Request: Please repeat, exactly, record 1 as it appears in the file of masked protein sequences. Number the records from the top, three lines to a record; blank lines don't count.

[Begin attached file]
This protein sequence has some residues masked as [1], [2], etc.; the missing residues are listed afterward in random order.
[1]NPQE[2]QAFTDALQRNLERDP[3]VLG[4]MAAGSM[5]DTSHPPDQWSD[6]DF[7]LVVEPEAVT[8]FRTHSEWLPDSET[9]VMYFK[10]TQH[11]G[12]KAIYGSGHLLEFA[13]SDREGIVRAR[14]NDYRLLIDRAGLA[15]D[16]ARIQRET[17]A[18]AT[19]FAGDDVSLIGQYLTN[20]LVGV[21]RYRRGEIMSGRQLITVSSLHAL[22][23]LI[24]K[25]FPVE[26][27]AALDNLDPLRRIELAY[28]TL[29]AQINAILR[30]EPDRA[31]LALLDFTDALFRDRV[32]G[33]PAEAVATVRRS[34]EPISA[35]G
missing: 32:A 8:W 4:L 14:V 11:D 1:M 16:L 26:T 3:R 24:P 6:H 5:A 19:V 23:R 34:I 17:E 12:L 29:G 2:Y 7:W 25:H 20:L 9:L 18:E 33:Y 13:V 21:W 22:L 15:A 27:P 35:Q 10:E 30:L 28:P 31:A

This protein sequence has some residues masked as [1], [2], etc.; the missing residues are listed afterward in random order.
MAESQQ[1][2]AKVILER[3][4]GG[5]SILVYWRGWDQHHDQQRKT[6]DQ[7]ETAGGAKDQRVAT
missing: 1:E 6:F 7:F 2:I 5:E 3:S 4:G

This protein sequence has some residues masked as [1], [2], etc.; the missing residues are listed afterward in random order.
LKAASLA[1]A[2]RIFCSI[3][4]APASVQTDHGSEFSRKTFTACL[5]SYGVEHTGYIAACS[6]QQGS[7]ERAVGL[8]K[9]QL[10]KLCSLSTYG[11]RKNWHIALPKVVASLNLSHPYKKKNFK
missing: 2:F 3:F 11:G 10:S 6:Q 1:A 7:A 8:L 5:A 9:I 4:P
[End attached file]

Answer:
This protein sequence has some residues masked as [1], [2], etc.; the missing residues are listed afterward in random order.
[1]NPQE[2]QAFTDALQRNLERDP[3]VLG[4]MAAGSM[5]DTSHPPDQWSD[6]DF[7]LVVEPEAVT[8]FRTHSEWLPDSET[9]VMYFK[10]TQH[11]G[12]KAIYGSGHLLEFA[13]SDREGIVRAR[14]NDYRLLIDRAGLA[15]D[16]ARIQRET[17]A[18]AT[19]FAGDDVSLIGQYLTN[20]LVGV[21]RYRRGEIMSGRQLITVSSLHAL[22][23]LI[24]K[25]FPVE[26][27]AALDNLDPLRRIELAY[28]TL[29]AQINAILR[30]EPDRA[31]LALLDFTDALFRDRV[32]G[33]PAEAVATVRRS[34]EPISA[35]G
missing: 32:A 8:W 4:L 14:V 11:D 1:M 16:L 26:T 3:R 24:P 6:H 5:A 19:V 23:R 34:I 17:E 12:L 29:G 2:Y 7:W 25:H 20:L 9:L 18:E 33:Y 13:V 21:W 22:L 15:A 27:P 35:Q 10:E 30:L 28:P 31:A